While Serena Williams has still been excellent since her return from having a child -- she has, after all, made four of the past six slam finals -- her percentile rating here, especially compared to the Big Three on the men's side (Rafael Nadal, Novak Djokovic, Roger Federer), pretty clearly hints at the vulnerability we've seen from her in those slam finals, all straight-set losses. Still, she and Ashleigh Barty stand out a bit from a crowded field.
Perhaps the most interesting immediate takeaway from these ratings: The men's Big Three are the only players on either tour with an overall percentile rating in the 90s. It's really, really hard to establish a level a couple of standard deviations off from the rest of the field, and it makes their overall accomplishments even more remarkable than they already seemed.
That said, these greats' ratings have fallen from respective career peaks: Djokovic's hard-court rating was in the 99th percentile in mid-2016, Federer's was in the 98th just two years ago, and Williams' was in or near the 98th percentile through 2014. (At that end of the bell curve, a small numerical difference can represent a good amount of space.) Only Nadal's current rating is particularly close to his career high.
Projecting the 2020 Australian Open
OK, great, we have some numbers now. What should we do with them? The first thing we can do is forecast the Australian Open, which began this week in Melbourne.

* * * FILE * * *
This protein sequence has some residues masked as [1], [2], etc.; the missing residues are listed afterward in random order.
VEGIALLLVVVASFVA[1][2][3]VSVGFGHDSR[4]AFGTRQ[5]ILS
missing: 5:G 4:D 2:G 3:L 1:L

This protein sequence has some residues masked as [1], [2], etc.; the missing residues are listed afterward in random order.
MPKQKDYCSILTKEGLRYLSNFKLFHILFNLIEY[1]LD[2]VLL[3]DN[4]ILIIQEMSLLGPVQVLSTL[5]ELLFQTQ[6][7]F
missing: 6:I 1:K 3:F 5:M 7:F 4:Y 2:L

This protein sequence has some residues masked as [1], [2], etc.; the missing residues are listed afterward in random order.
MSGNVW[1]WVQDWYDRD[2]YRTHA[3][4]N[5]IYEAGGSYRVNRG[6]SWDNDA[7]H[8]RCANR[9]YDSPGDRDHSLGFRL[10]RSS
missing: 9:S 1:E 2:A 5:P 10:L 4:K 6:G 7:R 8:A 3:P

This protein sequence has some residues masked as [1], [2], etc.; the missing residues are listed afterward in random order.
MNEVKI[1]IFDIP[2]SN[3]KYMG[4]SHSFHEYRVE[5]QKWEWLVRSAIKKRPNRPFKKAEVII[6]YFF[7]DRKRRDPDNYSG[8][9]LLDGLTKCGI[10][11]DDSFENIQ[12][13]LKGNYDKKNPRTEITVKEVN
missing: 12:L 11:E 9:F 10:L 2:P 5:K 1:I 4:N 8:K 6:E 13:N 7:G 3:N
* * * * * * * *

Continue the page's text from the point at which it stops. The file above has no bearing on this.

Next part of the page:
Odds of winning the men's tournament (before play began):
• Djokovic (42%), Nadal (21%), Federer (20%), Medvedev (6%). No one else is above 1%.
This pretty quickly tells us about Djokovic's and Nadal's respective draws. Though they share almost the same hard-court rating, Djokovic has a 77% chance of making the semifinals, and Nadal is at only 58%. Federer's draw is also favorable (69% chance of reaching the semis). Medvedev's quarter, which features Andrey Rublev, Alexander Zverev, Stanislas Wawrinka and David Goffin, among others, is easily the muddiest of the bunch.
Odds of winning the women's tournament (before play began):
Here's your semi-regular reminder that a best-of-five format is inherently less conducive to upsets than best-of-three. So the odds are going to feature a broader distribution of possibilities here even before you factor in the lack of a women's Big Three.